Match Day celebrates the joys and the sorrows of medical school.
I watched my first Match Day with shaky hands as I held up my phone to record the event on Facebook Live. There was a sheer, pulsing energy to the room. I could almost taste the jittery excitement of the fourth-year medical students as they lined up to receive the red envelopes that held their futures: where and how they would spend their residency years.
As I focused my phone on their faces, I couldn’t help but share their fear, their anxiety, their slivers of hope. For me, a first-year undergraduate, Match Day was eight years in the distance. But in that moment, I felt like we were all living the same experience.
I had the privilege of attending Match Day for three years as an editorial intern for Medicine@Brown. As a PLME student who will start medical school this fall, every year I couldn’t help but imagine my own future celebration. (This year Brown, like most medical schools, canceled the annual party due to COVID-19.)
But with each year I also came to realize that, while Match Day celebrates a major milestone in each medical student’s education, it also represents the culmination of a long and difficult path. Few of us think to celebrate our gritty 2 a.m. SciLi study sessions, or the success of getting out of bed at an ungodly time to complete another rotation, or the time we called home to cry our eyes out during finals. But it’s that day-to-day grind through those moments when everything feels impossible that makes Match Day so much sweeter.
These yearly celebrations are a reminder to me to slow down and appreciate the beauty in the long journey to that moment. My path to Brown, and The Warren Alpert Medical School, started with a passion for medicine that developed early in high school. Even as a freshman in AP Biology, I knew I wanted to have an impact on people. As recent events have shown us, physicians are in the incredible position of being able to ease suffering and be able to help someone at their most vulnerable time.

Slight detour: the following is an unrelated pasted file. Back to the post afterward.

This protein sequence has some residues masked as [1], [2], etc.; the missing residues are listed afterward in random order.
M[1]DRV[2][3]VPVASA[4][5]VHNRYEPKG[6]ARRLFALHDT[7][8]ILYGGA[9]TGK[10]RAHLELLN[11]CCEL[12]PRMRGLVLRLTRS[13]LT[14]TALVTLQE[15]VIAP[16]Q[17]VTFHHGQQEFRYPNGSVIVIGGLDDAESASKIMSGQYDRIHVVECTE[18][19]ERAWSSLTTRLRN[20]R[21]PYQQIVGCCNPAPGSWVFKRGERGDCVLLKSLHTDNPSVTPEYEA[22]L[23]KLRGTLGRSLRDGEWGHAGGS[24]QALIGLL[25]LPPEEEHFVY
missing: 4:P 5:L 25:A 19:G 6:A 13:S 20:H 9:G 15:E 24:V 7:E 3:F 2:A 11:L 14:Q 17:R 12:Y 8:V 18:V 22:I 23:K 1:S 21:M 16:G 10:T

College has brought me some of my most cherished memories along with the struggles. Learning to acknowledge and accept the long path ahead has been one of my most important lessons so far, one that I hope will help me both academically and emotionally. Already I’ve learned that the road to becoming a physician can feel like a slog. But recognizing that each step gets me closer to a goal I’ve held for so long, and to instead embrace the difficulties, has made me more mindful of where I am in the process.
It’s hard to articulate just how life-changing Brown has been for me. Four years ago, when I opened my browser and read the word “Congratulations,” the moment felt like a dream I didn’t dare to have. When I see the joy and shock on the medical students’ faces as they read the Match Day letters that reveal their fates, I’m reminded of that moment staring at my computer when I was accepted to Brown—so deeply unexpected after the grueling college application process. Even with all the challenges, these past four years have been a privilege. And I want to hold onto that gratitude as I tackle the next four.
One day, if I’m lucky, it will be me with that red envelope. One day the clock will strike 12 and I’ll suddenly know where I’m spending the next several years of my life. I hope the day is beautiful and festive, that I’ll be surrounded by joy and the love of my friends and family. But until that day, I hope that when I’m knee deep in my PowerPoints and endless to-do lists and studying, I take time then to celebrate too.